Massive new startups like Uber taxis, Airbnb and many more are pioneering the ‘On Demand Economy’, implementing a Cloud-based On Demand Business Framework which overlays a ‘digital mesh’ across a marketplace of vendors, such as taxi drivers or travel accommodation.
The repeatable secret sauce is the Platform Business Model, described in detail through academic literature and popular business books. For example the MIT book ‘Platform Revolution‘ describes these hyper-scale disruptors like Netflix, Uber, Airbnb, Facebook, Twitter et al, as the book describes:
“Facebook, PayPal, Alibaba, Uber-these seemingly disparate companies have upended entire industries by harnessing a single phenomenon: the platform business model.”
The book builds on prior MIT research, such as this detailed 2007 research report on Platform Networks, this highly recommended presentation Platform Strategy and Open Business Models, and in a simpler format in this presentation, which defines:
“A “Network platform” is defined by the subset of components used in common across a suite of products (Boudreau, 2006) that also exhibit network effects. Value is exchanged among a triangular set of relationships including users, component suppliers (co-developers), and platform firms.”
The ‘Platform Manifesto‘ describes APIs as one of the key building blocks of a Platform Business Model.
APIs are about making the business ‘programmable’, like how it enabled the ‘platformication‘ of the Evernote business model, and Digital leaders like Pearson have pioneered them to underpin their platform strategies.
Chris Gambino, Google Customer Engineer, documents a case study of documenting a Restful API for Walmart.
John Musser, CEO of API Science and founder of ProgrammableWeb, offers 20 API models in 20 mins discussing the progression of API business models and offers examples of companies that have successfully matched their strategy with the appropriate model. (also shared via this Slideshare presentation), and explores Real API Models that Worked – a number of startup scenarios that successfully employed an API model.
The strategic role of the API is eloquently framed by the Swisscom team from their experiences of developing APIs to enable new customer services, where they came to think about it instead as a ‘VPI’ – Value Proposition Interface, and with this in mind Google engineers recommend managing APIs as products.
From Product to Platform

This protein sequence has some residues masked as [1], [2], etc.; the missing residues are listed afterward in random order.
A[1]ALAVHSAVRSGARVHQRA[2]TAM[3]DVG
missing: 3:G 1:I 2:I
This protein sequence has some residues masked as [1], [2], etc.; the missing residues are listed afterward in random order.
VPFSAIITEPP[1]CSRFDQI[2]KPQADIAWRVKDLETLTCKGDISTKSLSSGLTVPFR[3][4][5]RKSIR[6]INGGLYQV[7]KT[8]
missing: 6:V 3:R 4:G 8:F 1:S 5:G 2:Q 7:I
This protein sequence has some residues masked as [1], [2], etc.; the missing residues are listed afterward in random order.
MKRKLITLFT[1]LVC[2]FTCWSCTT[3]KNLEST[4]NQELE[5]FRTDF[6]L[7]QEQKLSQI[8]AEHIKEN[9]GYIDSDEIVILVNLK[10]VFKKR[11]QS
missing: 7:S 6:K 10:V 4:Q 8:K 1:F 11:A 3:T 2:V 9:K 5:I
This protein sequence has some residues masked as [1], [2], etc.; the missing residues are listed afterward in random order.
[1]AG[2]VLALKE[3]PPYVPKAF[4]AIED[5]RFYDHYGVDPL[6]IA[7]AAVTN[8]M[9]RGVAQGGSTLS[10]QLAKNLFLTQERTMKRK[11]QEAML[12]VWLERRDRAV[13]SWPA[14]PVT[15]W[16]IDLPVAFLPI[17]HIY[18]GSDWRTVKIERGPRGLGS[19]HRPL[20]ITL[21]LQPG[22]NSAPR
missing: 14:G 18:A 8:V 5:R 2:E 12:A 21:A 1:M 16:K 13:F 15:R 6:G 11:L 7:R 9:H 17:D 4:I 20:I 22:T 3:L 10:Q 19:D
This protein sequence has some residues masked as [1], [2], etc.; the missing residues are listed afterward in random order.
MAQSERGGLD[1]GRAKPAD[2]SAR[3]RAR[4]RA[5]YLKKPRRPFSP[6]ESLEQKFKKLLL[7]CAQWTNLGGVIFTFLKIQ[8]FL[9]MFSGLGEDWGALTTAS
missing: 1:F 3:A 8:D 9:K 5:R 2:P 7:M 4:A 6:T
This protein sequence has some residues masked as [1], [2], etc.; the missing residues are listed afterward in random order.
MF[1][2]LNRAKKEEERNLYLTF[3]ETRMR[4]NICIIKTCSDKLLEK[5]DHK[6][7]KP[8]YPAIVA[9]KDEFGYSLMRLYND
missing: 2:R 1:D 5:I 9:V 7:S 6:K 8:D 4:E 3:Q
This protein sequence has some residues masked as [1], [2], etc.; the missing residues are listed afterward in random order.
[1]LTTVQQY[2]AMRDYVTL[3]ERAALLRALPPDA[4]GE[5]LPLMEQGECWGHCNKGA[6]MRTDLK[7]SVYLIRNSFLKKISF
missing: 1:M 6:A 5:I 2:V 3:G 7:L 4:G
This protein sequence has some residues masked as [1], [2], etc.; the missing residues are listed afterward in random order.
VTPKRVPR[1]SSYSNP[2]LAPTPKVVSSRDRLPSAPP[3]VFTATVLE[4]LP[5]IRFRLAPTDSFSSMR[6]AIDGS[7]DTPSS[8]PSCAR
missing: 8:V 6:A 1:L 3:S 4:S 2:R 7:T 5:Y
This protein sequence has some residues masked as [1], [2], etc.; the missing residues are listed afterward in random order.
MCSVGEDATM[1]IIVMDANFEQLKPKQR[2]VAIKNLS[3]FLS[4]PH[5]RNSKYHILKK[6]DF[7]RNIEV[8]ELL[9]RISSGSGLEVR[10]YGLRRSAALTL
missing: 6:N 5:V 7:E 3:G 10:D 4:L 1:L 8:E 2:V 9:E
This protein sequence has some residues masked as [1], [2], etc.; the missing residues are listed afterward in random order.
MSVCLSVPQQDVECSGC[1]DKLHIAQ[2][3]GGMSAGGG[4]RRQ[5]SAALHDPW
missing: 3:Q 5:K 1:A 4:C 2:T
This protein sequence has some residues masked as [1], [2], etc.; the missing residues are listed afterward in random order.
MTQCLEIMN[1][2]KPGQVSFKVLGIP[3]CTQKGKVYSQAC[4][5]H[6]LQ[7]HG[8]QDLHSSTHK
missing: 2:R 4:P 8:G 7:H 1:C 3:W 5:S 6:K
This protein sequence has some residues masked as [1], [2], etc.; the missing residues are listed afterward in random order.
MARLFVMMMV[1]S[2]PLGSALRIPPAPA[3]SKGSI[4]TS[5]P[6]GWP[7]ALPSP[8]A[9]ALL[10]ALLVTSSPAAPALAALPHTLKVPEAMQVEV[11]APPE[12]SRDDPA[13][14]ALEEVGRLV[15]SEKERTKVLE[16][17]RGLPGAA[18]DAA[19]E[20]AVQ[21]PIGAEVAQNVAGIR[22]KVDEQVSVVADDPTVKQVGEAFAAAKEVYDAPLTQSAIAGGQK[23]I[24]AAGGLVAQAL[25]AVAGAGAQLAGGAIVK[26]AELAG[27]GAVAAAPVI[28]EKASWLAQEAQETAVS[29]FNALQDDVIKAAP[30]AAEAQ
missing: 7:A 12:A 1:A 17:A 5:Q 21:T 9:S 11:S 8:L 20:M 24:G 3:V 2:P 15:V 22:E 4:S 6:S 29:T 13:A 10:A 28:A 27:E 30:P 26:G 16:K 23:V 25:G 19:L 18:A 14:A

Harvard explores the specific scenario of companies that already have established products and expand their business models to Platforms, discussing different ways and competitive advantage perspectives for how to build upon an existing brand and user base, and extend the business model via opening it up to an ecosystem approach.
A great example is Pitney Bowes, enabling a new portfolio of digital services that build upon their traditional mailing machines, through the use of API enablement.
“Using Apigee Pitney makes APIs for services such as location intelligence, customer engagement, and shipping and mailing available through developer.pitneybowes.com. There developers can add to their ecommerce apps the capability to rate a package, validate an address, refill an account or by a United States Postal Service label. They may also “geo-enhance” apps with location coordinates, place names, points of interest and time zones.”
They describe it as a transition to a multi-sided market model, the shift as ‘From Warehouse-Powered Store (with a goal of liquidating inventory) to Ecosystem-Powered Marketplace (with a goal of governing ecosystem interactions)”. (Slide 26).
Insights from the 2016 Platform Conference – Speakers from Google, Microsoft, Airbnb, Spotify, Volvo, and other companies offering broad insights into API scalability, future reliability, and use case assessments of fine grained technologies like microservices, GraphQL, serverless architecture and more.
This selection of Youtube videos offer examples of such an envisioning process for the Platform model, to populate a Business Model Canvas based on these principles.
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